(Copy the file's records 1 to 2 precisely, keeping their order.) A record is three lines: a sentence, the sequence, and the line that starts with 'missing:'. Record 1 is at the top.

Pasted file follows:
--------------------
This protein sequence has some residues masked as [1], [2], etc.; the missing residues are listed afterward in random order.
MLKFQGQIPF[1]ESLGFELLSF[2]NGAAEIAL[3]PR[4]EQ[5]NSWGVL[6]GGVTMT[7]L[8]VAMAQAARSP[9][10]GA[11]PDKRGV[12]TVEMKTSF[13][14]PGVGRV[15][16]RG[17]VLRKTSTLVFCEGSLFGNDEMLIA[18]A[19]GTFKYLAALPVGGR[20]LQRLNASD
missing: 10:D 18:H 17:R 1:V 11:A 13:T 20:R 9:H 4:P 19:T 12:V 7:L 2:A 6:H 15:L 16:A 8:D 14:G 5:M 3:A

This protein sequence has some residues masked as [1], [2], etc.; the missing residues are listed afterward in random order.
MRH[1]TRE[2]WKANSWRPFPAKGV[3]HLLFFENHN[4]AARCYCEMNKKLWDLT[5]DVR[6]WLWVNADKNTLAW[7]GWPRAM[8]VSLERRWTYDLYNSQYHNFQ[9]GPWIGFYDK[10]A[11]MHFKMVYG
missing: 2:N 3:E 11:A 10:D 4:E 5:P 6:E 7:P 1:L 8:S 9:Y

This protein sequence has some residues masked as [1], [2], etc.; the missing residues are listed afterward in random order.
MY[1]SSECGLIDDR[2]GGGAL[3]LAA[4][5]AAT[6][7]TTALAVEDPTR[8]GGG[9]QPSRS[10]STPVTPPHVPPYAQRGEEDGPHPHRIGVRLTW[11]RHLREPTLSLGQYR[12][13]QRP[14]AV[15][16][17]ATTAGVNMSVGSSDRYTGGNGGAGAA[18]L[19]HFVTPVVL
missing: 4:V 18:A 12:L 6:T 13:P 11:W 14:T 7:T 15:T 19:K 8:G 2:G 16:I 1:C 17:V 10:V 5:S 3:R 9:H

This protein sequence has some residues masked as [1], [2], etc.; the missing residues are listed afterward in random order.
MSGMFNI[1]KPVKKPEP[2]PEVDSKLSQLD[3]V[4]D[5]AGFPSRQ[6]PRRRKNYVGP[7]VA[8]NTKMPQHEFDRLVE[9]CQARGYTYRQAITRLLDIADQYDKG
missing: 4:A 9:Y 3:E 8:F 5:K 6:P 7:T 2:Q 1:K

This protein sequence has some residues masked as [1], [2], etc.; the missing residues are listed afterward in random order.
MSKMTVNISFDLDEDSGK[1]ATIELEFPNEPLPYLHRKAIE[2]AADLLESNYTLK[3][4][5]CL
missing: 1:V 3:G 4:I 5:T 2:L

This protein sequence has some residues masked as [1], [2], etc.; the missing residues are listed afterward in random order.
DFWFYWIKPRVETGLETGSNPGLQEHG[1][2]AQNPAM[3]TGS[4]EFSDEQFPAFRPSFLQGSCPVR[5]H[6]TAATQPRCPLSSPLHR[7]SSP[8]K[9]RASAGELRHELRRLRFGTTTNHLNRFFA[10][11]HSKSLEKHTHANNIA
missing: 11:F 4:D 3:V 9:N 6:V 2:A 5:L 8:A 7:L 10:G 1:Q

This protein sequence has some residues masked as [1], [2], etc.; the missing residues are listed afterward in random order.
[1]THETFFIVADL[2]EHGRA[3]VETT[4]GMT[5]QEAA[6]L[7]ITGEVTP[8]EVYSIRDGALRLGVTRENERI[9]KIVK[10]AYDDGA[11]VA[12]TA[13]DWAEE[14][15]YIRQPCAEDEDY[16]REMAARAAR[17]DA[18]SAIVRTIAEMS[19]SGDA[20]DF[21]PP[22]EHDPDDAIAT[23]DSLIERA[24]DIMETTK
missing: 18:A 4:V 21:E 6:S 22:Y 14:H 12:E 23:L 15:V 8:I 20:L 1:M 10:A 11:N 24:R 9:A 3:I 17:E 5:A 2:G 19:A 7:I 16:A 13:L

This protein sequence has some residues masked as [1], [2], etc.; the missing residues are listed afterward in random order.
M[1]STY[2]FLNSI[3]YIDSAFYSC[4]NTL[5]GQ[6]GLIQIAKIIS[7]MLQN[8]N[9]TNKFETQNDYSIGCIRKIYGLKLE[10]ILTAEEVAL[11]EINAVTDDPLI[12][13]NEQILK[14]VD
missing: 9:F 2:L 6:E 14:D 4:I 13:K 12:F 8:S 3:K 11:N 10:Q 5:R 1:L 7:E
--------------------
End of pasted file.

This protein sequence has some residues masked as [1], [2], etc.; the missing residues are listed afterward in random order.
MLKFQGQIPF[1]ESLGFELLSF[2]NGAAEIAL[3]PR[4]EQ[5]NSWGVL[6]GGVTMT[7]L[8]VAMAQAARSP[9][10]GA[11]PDKRGV[12]TVEMKTSF[13][14]PGVGRV[15][16]RG[17]VLRKTSTLVFCEGSLFGNDEMLIA[18]A[19]GTFKYLAALPVGGR[20]LQRLNASD
missing: 10:D 18:H 17:R 1:V 11:A 13:T 20:R 9:H 4:P 19:T 12:V 7:L 2:A 6:H 15:L 16:A 8:D 14:G 5:M 3:A

This protein sequence has some residues masked as [1], [2], etc.; the missing residues are listed afterward in random order.
MRH[1]TRE[2]WKANSWRPFPAKGV[3]HLLFFENHN[4]AARCYCEMNKKLWDLT[5]DVR[6]WLWVNADKNTLAW[7]GWPRAM[8]VSLERRWTYDLYNSQYHNFQ[9]GPWIGFYDK[10]A[11]MHFKMVYG
missing: 2:N 3:E 11:A 10:D 4:E 5:P 6:E 7:P 1:L 8:S 9:Y